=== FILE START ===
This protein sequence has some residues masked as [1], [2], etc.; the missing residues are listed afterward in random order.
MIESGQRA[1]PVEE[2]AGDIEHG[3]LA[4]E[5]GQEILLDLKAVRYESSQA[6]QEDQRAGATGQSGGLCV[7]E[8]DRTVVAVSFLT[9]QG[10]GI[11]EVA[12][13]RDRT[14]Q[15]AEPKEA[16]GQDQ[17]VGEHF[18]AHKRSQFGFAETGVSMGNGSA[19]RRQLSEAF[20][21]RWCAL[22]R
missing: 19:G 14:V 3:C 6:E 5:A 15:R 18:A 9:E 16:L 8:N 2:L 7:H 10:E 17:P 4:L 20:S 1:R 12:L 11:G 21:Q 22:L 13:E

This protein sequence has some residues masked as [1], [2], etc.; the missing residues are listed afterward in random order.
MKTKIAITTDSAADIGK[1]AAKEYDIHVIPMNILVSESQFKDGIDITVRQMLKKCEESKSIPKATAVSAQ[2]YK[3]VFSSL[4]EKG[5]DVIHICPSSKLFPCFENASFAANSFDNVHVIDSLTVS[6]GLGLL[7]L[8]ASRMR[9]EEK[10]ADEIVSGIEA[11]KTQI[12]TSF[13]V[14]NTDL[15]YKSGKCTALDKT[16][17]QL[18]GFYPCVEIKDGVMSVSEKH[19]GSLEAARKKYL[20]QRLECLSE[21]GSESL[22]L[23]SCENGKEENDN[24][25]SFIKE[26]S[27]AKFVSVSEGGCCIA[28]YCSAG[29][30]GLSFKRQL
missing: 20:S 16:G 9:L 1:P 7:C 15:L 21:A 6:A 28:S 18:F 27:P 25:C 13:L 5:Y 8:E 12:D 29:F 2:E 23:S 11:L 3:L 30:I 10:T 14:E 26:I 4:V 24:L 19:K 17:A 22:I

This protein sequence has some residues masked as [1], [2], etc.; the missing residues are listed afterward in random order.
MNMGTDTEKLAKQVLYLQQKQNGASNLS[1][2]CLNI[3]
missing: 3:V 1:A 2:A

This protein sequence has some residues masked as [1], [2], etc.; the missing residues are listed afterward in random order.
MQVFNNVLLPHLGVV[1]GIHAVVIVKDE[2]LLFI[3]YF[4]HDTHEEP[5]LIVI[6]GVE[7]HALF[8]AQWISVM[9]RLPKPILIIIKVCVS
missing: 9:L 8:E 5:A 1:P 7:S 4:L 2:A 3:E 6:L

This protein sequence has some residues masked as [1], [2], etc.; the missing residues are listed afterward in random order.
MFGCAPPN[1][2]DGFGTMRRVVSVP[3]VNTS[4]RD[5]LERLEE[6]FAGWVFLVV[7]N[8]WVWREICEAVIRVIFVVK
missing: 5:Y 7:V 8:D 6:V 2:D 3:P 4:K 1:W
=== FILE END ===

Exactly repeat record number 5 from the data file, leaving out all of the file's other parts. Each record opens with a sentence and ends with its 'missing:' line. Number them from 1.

This protein sequence has some residues masked as [1], [2], etc.; the missing residues are listed afterward in random order.
MFGCAPPN[1][2]DGFGTMRRVVSVP[3]VNTS[4]RD[5]LERLEE[6]FAGWVFLVV[7]N[8]WVWREICEAVIRVIFVVK
missing: 5:Y 7:V 8:D 6:V 2:D 3:P 4:K 1:W